Aim: To support student achievement through encouraging student passion and engagement in History beyond the A Level syllabus, and to raise students’ university aspirations.
Background: The History department is a successful one with excellent uptake and better than national average GCSE and A Level results. However, many A Level students were not engaging with the subject outside of their studies. Only 25% of A Level History students were going on to study History at university and only 10% were going to study History at a Russell Group university.
Year 1: The programme of History visits was broadened across Key Stages 3 and 5 and preparations were made to launch a History Society. Approaches were made to further education institutions to organise visits and speakers.
Year 2: The History Society was successfully launched in the Sixth Form and broadened into a Humanities Society. The History visits programme was extended further. A register of alumni was begun in order to create an alumni network.
Year 3: The student-led Humanities Society struggled because of the impact of exams, as students prioritised their revision. Staff delivered lectures on subjects of their choice, though student turnout was low. New visits were organised, including a trip to Fitzwilliam College, University of Cambridge, and workshops on studying History at university were run by former students. Questionnaires showed that these activities raised the aspirations of students to apply to top universities.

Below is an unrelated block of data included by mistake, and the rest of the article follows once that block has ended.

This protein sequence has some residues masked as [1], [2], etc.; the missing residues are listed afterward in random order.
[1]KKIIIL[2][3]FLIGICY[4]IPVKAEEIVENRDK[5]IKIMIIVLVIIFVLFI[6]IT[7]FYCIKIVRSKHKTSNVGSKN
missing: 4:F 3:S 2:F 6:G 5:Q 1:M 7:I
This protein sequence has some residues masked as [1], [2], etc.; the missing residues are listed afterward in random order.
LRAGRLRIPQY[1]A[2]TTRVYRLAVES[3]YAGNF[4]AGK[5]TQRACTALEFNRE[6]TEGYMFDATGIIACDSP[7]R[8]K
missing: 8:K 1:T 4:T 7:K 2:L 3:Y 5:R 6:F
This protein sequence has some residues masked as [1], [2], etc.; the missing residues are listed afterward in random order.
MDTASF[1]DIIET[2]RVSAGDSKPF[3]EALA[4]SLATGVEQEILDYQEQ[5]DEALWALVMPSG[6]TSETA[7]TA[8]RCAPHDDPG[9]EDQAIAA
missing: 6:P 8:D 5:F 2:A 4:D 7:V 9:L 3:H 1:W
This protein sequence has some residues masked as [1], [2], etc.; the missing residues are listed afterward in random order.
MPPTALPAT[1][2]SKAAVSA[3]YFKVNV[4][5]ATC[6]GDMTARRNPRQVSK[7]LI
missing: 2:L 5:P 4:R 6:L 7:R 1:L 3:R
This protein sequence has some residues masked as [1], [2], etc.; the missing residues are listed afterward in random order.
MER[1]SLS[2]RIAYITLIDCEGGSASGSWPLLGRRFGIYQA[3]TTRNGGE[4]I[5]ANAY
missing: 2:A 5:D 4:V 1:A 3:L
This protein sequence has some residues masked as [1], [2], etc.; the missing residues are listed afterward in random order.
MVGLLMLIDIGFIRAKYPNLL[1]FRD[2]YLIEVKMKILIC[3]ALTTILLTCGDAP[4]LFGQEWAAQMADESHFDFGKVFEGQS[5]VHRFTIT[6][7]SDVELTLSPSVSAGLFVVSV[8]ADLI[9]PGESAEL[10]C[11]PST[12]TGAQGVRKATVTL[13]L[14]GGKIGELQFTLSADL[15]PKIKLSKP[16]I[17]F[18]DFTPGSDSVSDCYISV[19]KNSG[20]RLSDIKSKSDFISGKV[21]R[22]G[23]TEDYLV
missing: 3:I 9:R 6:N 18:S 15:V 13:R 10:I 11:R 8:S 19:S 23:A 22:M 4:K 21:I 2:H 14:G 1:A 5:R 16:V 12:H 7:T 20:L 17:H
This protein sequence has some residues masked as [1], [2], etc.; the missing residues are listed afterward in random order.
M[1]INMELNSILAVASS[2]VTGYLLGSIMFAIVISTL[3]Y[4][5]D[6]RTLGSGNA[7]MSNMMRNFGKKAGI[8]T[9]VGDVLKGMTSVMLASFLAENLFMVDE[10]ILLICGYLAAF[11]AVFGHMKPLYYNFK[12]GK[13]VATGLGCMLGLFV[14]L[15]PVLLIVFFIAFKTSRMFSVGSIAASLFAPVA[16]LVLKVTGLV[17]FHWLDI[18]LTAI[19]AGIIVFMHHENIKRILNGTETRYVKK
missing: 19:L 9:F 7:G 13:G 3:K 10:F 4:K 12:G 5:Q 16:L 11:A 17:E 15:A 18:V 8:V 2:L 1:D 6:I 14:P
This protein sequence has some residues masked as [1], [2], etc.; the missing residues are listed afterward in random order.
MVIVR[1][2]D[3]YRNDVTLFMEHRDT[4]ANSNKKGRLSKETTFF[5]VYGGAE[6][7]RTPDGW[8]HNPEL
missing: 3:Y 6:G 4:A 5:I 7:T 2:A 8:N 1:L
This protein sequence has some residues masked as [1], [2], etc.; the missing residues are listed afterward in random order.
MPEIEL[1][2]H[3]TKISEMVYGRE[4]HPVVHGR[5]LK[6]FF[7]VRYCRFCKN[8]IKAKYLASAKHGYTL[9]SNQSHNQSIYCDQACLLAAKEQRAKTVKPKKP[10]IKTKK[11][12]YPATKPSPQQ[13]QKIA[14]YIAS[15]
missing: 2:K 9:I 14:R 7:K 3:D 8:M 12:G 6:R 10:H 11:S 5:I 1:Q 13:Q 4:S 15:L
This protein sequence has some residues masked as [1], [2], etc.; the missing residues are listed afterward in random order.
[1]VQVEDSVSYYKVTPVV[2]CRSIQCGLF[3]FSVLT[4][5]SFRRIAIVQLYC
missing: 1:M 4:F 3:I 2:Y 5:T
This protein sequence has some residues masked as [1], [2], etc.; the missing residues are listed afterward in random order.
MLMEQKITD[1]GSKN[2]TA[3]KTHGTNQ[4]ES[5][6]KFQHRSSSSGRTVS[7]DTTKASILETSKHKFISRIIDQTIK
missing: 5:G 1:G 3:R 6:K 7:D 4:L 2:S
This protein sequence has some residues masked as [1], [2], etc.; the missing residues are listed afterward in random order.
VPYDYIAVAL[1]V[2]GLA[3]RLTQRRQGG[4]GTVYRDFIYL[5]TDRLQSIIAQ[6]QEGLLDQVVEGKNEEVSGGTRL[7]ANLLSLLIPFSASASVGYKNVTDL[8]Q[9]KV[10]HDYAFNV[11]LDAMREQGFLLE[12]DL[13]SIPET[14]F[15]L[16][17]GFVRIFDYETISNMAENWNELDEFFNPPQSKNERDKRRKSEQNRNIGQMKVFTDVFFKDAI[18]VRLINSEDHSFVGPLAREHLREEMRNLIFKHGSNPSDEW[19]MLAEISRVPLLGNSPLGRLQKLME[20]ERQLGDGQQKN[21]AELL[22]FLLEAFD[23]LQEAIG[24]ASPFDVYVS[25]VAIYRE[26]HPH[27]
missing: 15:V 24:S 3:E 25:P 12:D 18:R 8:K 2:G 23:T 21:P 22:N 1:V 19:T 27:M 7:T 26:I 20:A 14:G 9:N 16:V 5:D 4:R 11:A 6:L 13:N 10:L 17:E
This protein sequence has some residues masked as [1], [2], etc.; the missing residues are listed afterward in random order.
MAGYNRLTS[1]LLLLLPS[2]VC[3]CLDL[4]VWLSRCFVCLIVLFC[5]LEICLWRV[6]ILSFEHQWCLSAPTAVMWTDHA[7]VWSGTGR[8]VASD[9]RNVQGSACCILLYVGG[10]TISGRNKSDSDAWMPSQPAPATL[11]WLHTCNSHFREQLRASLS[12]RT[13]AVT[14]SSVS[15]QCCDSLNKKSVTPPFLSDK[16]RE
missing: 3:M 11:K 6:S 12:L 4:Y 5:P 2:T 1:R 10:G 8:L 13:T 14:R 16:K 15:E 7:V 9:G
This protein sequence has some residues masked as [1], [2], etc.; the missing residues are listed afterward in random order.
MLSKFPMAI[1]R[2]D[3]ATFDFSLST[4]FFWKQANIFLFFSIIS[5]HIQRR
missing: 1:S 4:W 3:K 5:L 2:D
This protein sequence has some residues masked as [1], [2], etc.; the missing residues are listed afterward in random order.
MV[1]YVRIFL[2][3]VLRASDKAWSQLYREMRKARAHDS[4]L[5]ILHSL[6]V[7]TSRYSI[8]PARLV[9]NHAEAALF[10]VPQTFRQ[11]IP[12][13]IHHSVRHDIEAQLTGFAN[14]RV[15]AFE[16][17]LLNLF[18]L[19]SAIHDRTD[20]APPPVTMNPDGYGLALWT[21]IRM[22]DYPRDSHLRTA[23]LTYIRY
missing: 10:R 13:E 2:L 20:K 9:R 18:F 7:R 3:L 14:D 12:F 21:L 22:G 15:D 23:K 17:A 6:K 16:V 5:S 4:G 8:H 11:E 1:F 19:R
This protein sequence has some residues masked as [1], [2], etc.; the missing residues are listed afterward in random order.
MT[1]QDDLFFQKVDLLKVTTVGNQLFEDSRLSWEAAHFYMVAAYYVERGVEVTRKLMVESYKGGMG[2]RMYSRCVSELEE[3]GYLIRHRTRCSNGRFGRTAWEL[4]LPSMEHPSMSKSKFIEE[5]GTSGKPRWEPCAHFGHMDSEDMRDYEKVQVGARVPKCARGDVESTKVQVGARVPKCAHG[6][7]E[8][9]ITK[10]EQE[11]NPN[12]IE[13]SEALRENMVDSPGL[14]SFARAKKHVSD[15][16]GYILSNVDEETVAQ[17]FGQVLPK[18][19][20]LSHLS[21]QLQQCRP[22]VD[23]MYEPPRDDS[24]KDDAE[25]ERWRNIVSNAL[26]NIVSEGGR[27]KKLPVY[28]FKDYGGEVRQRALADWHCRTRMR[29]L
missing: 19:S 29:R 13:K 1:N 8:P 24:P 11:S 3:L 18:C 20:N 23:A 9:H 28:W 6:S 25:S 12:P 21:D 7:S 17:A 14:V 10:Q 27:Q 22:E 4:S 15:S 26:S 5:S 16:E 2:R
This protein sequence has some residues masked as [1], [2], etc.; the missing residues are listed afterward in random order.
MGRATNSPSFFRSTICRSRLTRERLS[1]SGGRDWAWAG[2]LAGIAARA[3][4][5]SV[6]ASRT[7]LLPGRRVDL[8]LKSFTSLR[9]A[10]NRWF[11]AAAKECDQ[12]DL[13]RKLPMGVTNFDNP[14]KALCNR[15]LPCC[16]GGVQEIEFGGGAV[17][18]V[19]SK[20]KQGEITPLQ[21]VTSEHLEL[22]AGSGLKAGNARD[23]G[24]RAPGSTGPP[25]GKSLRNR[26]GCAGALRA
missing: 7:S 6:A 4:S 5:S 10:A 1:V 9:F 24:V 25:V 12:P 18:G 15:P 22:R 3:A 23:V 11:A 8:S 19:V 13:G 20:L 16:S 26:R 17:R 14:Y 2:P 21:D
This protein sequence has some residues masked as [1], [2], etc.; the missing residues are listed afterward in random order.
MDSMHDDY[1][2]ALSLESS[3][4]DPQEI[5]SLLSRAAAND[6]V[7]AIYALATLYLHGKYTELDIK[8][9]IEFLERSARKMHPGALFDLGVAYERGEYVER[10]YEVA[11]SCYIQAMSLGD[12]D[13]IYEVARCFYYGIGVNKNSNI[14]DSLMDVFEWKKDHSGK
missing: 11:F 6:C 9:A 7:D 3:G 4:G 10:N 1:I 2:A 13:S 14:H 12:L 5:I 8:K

Year 4: The Humanities Society was ended because of a lack of interest from students, but the department continued to devise new trips. The link with Fitzwilliam College grew stronger and collaboration included guidance on new A Level specifications and course structure. An inaugural literary event in association with the Frinton Literary Festival was hugely successful with 100 students and 30 staff attending.
Evidence: University applications, trips and activities.
Impact: The aspirations of students have been raised, as university applications show:
- 2012 – first successful applicant to Cambridge
- 2013 – unsuccessful applicant to Cambridge; two students to Russell Group universitites
- 2014 – two unsuccessful applicants to Oxbridge; one student to Russell Group university
- 2015 – three applicants to Oxbridge, two unsuccessful, one conditional; four students with conditional offers to Russell Group universities
Reflections: A big barrier to the success of the Humanities Society is the nature of a split-site school where getting students to work across the key stages is challenging. The focus on the Key Stage 4-5 campus is hugely exam-centric, which means students find it difficult balancing extra-curricular activities with their academic work.
Contact: M Speakman, email@example.com